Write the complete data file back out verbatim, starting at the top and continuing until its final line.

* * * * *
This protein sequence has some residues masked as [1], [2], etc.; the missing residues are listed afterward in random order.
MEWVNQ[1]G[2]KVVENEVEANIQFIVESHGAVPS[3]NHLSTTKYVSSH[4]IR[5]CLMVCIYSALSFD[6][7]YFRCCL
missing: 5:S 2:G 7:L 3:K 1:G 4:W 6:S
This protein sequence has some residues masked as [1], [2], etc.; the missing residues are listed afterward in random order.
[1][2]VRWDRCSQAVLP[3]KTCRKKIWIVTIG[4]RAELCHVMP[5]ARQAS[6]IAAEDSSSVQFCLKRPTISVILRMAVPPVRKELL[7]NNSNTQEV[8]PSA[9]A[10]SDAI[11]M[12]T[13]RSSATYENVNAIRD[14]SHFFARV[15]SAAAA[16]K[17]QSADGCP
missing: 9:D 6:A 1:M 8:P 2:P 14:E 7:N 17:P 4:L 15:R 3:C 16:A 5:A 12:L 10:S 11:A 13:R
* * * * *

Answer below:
This protein sequence has some residues masked as [1], [2], etc.; the missing residues are listed afterward in random order.
MEWVNQ[1]G[2]KVVENEVEANIQFIVESHGAVPS[3]NHLSTTKYVSSH[4]IR[5]CLMVCIYSALSFD[6][7]YFRCCL
missing: 5:S 2:G 7:L 3:K 1:G 4:W 6:S
This protein sequence has some residues masked as [1], [2], etc.; the missing residues are listed afterward in random order.
[1][2]VRWDRCSQAVLP[3]KTCRKKIWIVTIG[4]RAELCHVMP[5]ARQAS[6]IAAEDSSSVQFCLKRPTISVILRMAVPPVRKELL[7]NNSNTQEV[8]PSA[9]A[10]SDAI[11]M[12]T[13]RSSATYENVNAIRD[14]SHFFARV[15]SAAAA[16]K[17]QSADGCP
missing: 9:D 6:A 1:M 8:P 2:P 14:E 7:N 17:P 4:L 15:R 3:C 16:A 5:A 12:L 10:S 11:A 13:R